Tuesday, June 12, 2018

Tom Baker and the Mortality of Heroes

When I was young the Doctor was my hero.  Not just any Doctor but Tom Baker as the Doctor. There was something soothing about his melodic tones.  Something that reminded me that everything would be all right.  He was in the universe defeating the monsters and the injustice so that I didn't have to.  He inspired me to be strange and goofy if I wanted to, but also reminded me that I could be serious too.  He convinced me that I should keep full pockets of trinkets because you never know when you might need one of them.  He taught me how to make an entrance at the most inopportune time.  He taught me there was a time to fight for what you believe in, but also to make the best decisions I could while doing it.  He taught me all of that in season 12.
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The Fourth Doctor - Image Copyright BBC

Tom Baker defined the role of the Doctor in my mind when I was very young.  He defined it in season 12. That is a near perfect season of the show.  For me it is what I judge all other seasons against, and to be honest, all other actors who are in the role.

Last night I had the opportunity to watch the Directors Cut of "Genesis of the Daleks" at my local theater.  The cut was put together in 1975 and it is rough, the edits seem hastily put together, incidental music is cut off, and the story is mostly able to be followed.  That said it did take a story that is nearly 3 hours long and condense it down to 90 minutes, which is no simple feat.  Its not perfect, but it was super fun to see it on a big screen.  Its great that we live in a time that you can go to a theater and see a 43 year old Doctor Who serial presented in a way that hadn't been seen in some time.

The thing that has been bothering me though, is an interview with Tom Baker at the end of the production.  We get the opportunity to see Tom be candid about the show, people involved in it, and more importantly, his mortality.

Tom drives home many of the answers to the interviewers questions with fun anecdotes from when he got the job and how the people around him reacted.  He looks back at how much life he had - how exciting it was to be him at that very moment.  He also mentioned mistakes he made toward the end of his tenure as the Doctor.  It is clear he has thought a lot about his time on the show quite a lot over the last 43 years.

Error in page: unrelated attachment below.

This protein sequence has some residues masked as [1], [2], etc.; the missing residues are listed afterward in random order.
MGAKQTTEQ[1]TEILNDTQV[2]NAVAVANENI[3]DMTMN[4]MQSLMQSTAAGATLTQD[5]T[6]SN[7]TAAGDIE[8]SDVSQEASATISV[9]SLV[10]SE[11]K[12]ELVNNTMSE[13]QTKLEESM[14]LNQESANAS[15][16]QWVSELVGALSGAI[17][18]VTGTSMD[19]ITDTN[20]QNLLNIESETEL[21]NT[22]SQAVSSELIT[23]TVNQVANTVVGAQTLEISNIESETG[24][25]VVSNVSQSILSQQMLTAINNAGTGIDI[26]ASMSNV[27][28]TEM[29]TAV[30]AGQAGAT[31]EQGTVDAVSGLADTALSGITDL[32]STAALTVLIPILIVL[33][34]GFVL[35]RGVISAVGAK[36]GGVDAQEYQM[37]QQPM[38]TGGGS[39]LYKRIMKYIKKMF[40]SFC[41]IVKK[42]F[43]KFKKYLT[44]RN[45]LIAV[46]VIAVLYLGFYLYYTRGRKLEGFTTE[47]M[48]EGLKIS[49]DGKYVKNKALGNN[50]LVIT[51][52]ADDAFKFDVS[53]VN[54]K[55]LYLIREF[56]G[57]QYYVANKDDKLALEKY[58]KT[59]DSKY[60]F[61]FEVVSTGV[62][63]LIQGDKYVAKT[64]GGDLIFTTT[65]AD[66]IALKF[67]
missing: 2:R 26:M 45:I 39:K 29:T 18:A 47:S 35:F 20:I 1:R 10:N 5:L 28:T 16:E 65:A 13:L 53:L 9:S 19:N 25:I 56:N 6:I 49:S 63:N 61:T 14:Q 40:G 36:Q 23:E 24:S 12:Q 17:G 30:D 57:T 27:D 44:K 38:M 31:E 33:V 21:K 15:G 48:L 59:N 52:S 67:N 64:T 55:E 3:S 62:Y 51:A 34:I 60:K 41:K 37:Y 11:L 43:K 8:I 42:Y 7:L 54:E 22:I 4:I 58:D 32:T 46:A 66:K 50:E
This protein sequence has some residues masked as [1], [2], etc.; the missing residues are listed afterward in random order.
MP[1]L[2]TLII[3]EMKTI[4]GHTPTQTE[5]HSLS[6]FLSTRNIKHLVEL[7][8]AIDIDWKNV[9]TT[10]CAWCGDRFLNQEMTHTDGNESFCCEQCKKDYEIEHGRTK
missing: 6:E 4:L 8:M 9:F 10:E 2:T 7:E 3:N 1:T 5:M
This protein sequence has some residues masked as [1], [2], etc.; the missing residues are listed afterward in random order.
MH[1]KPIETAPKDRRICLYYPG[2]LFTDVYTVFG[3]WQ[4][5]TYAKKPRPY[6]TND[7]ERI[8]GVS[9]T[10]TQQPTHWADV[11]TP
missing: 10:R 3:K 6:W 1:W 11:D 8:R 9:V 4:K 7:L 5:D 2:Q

And that brings me to his thoughts on his own mortality.  This is hard to watch.  Tom is well into his 80s at this point, so he is not young.  He knows this.  It seems to be a part of his whole being when he speaks.  It feels like he is jumping back in to the Doctor Who world long enough to get his feet wet and to enjoy some of that youthful exuberance that he once had.  He has been pounding out the Audio Adventures with Big Finish over the last several years, and of course he made that beloved appearance in the day of the Doctor -

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Tom Baker as The Fourth Doctor in the recent
release of Shada- Image Copyright BBC
Taking a step back and thinking about a much younger version of myself watching and re watching VHS tapes that were recorded off of our local PBS station.  I watched Tom Baker story after story, week after week,  fight tyranny and stand of what what was right.  I realized then (and now) that these are stories, but it doesn't change the fact that it is difficult watching this fictionalized hero that walks in eternity age. and watch him be tragically aware of this own mortality.

Tom Baker defines so much of my character.  The time I spent watching his adventures as a child and into adulthood is immeasurable.  I was inspired by him.  I continue to be a fan of Doctor Who, in no small part, because of his contribution to the show.  So much of what I latched on to comes from him.

Don't get me wrong, I think we have a lot more Tom Baker to come. But it is difficult to watch your childhood hero be so aware of his mortality, but I know there is a small part of me that is so heavily inspired by the man.  I will always appreciate him for that!     


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